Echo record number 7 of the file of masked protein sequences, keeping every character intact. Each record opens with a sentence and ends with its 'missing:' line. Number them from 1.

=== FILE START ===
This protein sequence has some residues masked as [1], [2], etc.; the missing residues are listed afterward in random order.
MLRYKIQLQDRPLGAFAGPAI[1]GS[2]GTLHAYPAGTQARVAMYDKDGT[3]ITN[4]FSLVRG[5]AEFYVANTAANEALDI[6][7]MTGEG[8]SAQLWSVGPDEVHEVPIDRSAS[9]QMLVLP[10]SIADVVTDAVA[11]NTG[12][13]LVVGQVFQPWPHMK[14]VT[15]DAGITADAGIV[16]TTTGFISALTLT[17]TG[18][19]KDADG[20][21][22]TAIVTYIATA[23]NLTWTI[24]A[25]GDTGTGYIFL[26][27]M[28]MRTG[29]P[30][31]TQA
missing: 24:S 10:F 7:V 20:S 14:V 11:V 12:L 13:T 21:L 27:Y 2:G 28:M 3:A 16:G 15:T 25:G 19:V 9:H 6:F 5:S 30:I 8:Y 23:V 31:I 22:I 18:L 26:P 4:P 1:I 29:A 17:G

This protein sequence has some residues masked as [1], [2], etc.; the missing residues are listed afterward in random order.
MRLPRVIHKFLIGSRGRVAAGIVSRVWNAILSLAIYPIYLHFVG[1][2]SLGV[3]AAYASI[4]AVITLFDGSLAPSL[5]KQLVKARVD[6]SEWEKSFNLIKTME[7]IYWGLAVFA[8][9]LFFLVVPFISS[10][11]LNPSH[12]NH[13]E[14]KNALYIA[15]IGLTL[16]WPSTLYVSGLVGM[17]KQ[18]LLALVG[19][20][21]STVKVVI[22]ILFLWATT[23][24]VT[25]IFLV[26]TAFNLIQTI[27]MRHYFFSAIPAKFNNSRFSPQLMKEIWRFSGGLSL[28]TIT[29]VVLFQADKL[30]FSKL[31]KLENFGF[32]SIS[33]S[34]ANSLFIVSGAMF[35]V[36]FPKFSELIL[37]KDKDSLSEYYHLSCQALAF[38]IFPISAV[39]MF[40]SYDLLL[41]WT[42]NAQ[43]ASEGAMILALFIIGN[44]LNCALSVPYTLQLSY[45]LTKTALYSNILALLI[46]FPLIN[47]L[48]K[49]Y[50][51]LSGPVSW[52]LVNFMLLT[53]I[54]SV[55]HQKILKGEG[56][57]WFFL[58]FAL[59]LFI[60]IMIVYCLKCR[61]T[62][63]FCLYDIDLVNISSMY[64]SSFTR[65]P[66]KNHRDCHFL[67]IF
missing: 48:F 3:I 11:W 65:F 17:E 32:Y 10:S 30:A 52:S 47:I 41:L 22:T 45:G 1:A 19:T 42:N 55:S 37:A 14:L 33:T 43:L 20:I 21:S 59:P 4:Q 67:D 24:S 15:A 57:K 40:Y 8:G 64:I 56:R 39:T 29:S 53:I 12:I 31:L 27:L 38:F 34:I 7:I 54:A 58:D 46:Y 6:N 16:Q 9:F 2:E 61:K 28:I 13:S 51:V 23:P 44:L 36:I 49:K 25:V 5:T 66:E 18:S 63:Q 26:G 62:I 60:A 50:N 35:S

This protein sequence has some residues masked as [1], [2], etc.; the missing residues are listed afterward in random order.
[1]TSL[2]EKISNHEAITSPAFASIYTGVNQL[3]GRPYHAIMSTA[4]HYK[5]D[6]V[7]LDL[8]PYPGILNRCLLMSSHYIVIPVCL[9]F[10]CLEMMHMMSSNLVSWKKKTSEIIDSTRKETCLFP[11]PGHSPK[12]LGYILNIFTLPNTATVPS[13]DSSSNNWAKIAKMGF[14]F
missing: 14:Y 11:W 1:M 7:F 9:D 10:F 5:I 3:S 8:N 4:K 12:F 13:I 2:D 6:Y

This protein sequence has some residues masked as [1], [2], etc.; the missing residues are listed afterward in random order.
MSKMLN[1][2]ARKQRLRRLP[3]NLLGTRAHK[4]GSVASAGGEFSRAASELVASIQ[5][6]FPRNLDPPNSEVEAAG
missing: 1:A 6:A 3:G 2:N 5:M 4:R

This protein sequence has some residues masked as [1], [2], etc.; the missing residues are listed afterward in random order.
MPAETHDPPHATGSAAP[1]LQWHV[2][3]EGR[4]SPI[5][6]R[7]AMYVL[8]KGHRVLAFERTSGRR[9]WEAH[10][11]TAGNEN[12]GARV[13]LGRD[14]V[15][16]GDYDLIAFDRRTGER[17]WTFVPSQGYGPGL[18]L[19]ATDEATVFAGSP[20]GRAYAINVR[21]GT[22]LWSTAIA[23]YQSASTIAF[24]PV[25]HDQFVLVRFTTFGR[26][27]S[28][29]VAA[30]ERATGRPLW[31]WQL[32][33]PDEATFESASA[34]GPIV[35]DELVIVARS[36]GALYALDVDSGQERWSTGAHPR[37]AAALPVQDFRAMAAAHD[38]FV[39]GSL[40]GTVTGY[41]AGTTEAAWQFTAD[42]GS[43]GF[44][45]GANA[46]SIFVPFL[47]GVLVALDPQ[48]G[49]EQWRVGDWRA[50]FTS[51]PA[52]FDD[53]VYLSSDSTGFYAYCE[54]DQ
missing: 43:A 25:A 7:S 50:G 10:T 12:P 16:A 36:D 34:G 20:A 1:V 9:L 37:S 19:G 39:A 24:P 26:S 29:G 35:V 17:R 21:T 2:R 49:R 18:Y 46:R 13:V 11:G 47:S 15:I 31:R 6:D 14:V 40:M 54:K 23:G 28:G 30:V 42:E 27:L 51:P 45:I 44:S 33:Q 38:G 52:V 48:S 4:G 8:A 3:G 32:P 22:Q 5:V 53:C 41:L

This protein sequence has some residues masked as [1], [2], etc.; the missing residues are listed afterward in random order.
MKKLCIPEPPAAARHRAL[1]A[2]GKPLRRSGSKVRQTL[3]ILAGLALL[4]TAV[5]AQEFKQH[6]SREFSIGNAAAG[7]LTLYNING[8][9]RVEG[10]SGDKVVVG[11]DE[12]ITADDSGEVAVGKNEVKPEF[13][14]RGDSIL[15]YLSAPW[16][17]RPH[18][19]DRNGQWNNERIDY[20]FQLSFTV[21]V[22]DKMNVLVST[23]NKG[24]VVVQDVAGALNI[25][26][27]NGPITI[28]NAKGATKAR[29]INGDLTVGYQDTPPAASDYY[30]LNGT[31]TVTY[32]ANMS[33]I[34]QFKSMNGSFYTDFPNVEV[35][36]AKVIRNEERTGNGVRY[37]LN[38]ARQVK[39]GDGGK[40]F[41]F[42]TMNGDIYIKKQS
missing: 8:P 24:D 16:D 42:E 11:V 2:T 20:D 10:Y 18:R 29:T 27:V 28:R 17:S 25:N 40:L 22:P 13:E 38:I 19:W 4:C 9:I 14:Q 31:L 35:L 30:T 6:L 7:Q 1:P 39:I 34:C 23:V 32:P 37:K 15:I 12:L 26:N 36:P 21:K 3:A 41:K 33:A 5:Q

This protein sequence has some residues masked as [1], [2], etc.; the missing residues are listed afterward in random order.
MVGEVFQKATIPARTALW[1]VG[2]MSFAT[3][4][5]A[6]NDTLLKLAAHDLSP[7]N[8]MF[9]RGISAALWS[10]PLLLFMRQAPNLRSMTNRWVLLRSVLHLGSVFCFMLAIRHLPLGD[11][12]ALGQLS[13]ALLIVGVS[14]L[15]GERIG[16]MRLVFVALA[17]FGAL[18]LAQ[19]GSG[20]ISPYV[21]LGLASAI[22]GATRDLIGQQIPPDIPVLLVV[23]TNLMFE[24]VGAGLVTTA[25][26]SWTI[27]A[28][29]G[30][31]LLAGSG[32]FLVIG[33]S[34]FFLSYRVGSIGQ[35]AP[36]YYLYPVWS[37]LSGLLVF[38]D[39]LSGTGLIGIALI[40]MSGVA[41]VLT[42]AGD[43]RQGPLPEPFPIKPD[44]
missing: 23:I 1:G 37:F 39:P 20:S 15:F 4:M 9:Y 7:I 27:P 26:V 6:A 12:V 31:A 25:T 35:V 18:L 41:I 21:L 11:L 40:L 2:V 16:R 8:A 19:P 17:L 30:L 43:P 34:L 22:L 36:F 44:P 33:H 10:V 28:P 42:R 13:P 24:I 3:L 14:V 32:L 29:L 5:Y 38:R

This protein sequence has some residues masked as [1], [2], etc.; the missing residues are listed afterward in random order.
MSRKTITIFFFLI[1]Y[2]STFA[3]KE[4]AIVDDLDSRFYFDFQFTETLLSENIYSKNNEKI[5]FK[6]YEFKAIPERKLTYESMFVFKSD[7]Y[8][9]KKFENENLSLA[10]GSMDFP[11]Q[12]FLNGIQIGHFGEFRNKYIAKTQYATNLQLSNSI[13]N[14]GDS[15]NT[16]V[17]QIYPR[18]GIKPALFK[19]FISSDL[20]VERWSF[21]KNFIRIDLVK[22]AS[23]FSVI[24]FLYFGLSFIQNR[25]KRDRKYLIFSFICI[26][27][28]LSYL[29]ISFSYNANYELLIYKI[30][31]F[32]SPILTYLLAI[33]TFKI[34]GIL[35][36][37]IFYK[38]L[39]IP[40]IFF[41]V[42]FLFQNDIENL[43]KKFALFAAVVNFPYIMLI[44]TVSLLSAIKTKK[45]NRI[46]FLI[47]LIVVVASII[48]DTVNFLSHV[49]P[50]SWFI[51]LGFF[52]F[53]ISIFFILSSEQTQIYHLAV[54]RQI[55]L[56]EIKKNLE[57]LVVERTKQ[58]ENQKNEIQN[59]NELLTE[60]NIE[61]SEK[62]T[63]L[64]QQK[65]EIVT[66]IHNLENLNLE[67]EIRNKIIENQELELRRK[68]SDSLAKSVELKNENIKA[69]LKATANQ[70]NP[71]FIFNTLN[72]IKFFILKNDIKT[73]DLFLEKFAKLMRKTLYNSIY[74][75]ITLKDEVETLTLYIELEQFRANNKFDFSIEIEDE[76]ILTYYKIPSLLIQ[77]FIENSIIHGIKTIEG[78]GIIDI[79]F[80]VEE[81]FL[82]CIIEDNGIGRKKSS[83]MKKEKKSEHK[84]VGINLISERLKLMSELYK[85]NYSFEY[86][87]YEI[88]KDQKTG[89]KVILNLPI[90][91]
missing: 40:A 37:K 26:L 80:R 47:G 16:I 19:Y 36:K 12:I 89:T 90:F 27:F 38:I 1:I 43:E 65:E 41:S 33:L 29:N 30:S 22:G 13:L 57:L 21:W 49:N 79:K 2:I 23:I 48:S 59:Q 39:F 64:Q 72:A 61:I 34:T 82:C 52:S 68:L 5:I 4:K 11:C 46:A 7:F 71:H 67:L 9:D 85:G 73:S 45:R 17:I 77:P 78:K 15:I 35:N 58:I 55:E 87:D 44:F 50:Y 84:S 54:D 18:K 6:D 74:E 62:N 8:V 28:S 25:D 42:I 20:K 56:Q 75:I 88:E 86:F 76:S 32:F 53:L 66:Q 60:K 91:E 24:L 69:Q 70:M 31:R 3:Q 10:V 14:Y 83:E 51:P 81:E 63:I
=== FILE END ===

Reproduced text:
This protein sequence has some residues masked as [1], [2], etc.; the missing residues are listed afterward in random order.
MVGEVFQKATIPARTALW[1]VG[2]MSFAT[3][4][5]A[6]NDTLLKLAAHDLSP[7]N[8]MF[9]RGISAALWS[10]PLLLFMRQAPNLRSMTNRWVLLRSVLHLGSVFCFMLAIRHLPLGD[11][12]ALGQLS[13]ALLIVGVS[14]L[15]GERIG[16]MRLVFVALA[17]FGAL[18]LAQ[19]GSG[20]ISPYV[21]LGLASAI[22]GATRDLIGQQIPPDIPVLLVV[23]TNLMFE[24]VGAGLVTTA[25][26]SWTI[27]A[28][29]G[30][31]LLAGSG[32]FLVIG[33]S[34]FFLSYRVGSIGQ[35]AP[36]YYLYPVWS[37]LSGLLVF[38]D[39]LSGTGLIGIALI[40]MSGVA[41]VLT[42]AGD[43]RQGPLPEPFPIKPD[44]
missing: 23:I 1:G 37:F 39:P 20:S 15:F 4:M 9:Y 7:I 27:P 26:V 6:A 12:V 31:A 25:T 35:V 18:L 41:I 21:L 11:L 40:L 2:V 16:R 8:A 19:P 17:L 30:L 43:P 34:L 22:L 36:F 44:P 33:H 10:V 28:P 42:R 13:P 24:I 3:L 14:V 32:L 29:L 5:Y 38:R